Lorne Gunter, loudmouth columnist with the National Toast, flagship of the soon to be defunct CanWest media circus, has written a piece on how to enjoy life on a lot less during this recession. I wonder if Grunter's been pondering his own future:
If we're not eating out as much, perhaps we're eating home more often, maybe even as families.
Sure you can talk together as a family over some spinach and artichoke dip and a thin-crust, brick-oven pizza at a restaurant. But without all the noise and clatter and would-you-like-fresh-ground-pepper-with-that interruptions, you might chat together even more.
You might have to dust off your playing cards and board games rather than hurrying to stand in line at the neighbourhood megaplex to see a movie no one is really happy to see, but which everyone has compromised on. (I make way better popcorn than those high school concession workers at the theatre, anyway.)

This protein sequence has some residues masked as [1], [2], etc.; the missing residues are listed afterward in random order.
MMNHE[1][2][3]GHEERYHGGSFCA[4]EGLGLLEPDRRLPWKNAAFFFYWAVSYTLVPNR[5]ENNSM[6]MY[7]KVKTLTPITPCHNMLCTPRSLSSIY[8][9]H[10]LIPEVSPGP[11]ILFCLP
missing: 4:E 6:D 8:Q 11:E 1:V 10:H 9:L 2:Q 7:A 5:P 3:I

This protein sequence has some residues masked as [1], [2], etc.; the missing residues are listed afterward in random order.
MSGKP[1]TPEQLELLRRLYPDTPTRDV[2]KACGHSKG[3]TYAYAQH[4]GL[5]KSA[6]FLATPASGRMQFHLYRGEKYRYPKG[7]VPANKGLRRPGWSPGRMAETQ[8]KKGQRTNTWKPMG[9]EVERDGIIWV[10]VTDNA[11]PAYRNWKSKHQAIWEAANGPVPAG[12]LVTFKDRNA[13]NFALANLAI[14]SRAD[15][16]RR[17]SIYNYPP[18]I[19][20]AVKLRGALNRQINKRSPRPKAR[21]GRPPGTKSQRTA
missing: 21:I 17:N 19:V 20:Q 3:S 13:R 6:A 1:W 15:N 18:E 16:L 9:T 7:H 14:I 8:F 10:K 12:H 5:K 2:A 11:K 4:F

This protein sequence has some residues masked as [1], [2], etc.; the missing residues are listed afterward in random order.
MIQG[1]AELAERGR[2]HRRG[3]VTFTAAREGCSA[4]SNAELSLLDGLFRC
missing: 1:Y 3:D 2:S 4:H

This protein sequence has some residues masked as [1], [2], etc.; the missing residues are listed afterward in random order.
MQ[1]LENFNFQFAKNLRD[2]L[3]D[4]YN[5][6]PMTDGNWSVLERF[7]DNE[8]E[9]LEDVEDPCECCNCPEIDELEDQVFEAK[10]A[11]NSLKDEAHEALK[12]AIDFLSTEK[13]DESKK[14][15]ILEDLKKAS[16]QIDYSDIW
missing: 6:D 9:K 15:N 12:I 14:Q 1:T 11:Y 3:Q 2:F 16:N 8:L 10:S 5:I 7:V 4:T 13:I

Maybe your vacation this summer will involve driving your van further than the airport park-and-ride. Maybe it will involve camping at a nearby provincial park or setting up in your cousins' backyard (provided the cousins don't object, mind you). You may have to be more Clark Griswold than Paris Hilton when planning your summer getaway.
My parents saved up for three or four years for good road-trip vacations --Expo '67, Disneyland--but in between we made do with sites closer to home. The vacation we still talk about the most was the camping trip to Saskatchewan's 1971 Homecoming. We have more funny, shared stories from that summer than any other.
Read a book. Read a newspaper (please, read a newspaper). Invite the next door neighbours over for burgers on the deck. Go for a walk instead of a workout. Rediscover the joy and excitement in conversation.
Relearning to appreciate the simple things -- playing with the box prosperity came in -- can be the silver lining in austere times.
Good advice for anyone facing the pinch in this recession, from a guy who should know.